Kalpana is a young married woman with two children. She is around 35-36. She belongs to a land rights organization where she as treasurer in Baitadi. Prem is a 46 year old, father of three and an expert rural survey. The local assistant is a young 18-year girl who finished Grade 10 comes from the Karapur and helped the team gain access to and the confidence of the villagers. Her name is Dhauli.
By the time we arrived they had already been there eight days and they will remain for another 13 days in order to carry out more survey work. Researchers from Kathmandu supervise them.
Participatory Rural Appraisal
After having lunch in on the second floor of house we entered the back room where people sleep and where there are few flies where Netra, research assistant and Kalpana, were finalizing the social map chart. They showed us different charts: social mapping, resource mapping, preference ranking, a mobility map, a relationship map, timeline, seasonal calendar and income-expenditure analysis. They seemed very focused and detail oriented.
These are the highlights:
Coverage: East School, West: Mill, North: Community Forest and South: River and Road
Settlement: 100 households, differentiated by caste group, Dalit, migrant workers, and women headed households.
Public buildings: 4; School building, temple, health post, children’s centre
Agricultural land: irrigated or rain fed farmland in the east, west and north
Community Forest: on the north side
Walking road: from school to Mill including other paths in settlement
Temple and Trees: on the north side of village
Dalit settlement in lower part of village
A tap in school area
Health post: in the west of the village near to Mill area
The map prepared by, focused on natural resources like the forest, agricultural land, a local quarry, herbs, sand, river, the beach etc.
In order to explain the mobility of local people, the chart is classified into various categories.
Marriage and social relations
Religious places and pilgrimages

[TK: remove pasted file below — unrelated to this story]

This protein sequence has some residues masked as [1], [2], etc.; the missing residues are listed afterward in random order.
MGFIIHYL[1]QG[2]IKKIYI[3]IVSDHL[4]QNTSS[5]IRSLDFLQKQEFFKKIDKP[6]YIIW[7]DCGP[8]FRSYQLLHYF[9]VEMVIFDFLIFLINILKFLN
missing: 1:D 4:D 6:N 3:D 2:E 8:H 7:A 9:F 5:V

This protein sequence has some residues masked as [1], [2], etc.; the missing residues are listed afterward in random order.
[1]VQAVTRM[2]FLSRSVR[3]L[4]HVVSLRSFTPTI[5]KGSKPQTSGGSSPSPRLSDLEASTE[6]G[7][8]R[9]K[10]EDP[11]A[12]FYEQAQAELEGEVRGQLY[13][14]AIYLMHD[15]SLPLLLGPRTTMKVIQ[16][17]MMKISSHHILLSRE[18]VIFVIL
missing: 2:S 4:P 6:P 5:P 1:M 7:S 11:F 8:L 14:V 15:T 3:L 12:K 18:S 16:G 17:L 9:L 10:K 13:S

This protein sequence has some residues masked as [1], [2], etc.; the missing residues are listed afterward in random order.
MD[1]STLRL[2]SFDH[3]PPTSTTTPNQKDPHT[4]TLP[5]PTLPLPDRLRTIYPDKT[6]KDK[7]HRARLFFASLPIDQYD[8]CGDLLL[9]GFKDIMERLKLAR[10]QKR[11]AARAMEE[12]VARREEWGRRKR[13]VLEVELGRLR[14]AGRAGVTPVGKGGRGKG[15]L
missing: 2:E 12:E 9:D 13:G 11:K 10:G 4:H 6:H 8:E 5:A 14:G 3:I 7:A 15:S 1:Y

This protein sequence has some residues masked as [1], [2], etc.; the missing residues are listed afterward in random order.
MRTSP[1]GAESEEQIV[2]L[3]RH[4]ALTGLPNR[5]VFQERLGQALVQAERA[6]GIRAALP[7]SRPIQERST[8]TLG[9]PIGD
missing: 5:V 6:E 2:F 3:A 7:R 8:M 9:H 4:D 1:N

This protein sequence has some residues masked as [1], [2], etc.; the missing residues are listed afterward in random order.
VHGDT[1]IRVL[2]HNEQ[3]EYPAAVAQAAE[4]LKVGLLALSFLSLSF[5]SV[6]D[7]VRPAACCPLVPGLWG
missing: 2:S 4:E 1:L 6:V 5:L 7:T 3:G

Legal assistance and aid
Except in the case of employment and religious visits, which extend deep into India, a small number of people have visited Haridwar, a religious place of India.
Local people’s mobility is limited (most of the peoples’ access is only as far as Dipayal, Silgudi, Dadeldhura, and Dhangadi). However, in the case of male employment, people have been working in Korea, Malaysia, Qatar, India, etc.
The relationship map prepared by the team explains the relationship of individuals and institutions with local leaders, the health post, the municipality office, school, forest users group, Federation of Forest User Group, etc. Based on the nature of the organization and the people’s need, the relationship graph shows either single line and double line connections with various institutions.
In order to prioritize the needs of local people the following preferences were elicited in order of importance:
Income and Expenditure
The sources of income and expenditure are mentioned as follow.
Service-e.g. school teachers
Source of expenditure
The survey team captured a brief timeline of the village with its major events. The timeline covers the important events that have affected the villages from 1957 to 2013. The first event mentioned in the timeline was a national election campaign when B.P. Koirala visited the village and two leaders Shiva Ram Pant and Dr. K. I. Singh were competing for the post of member of the Lower House.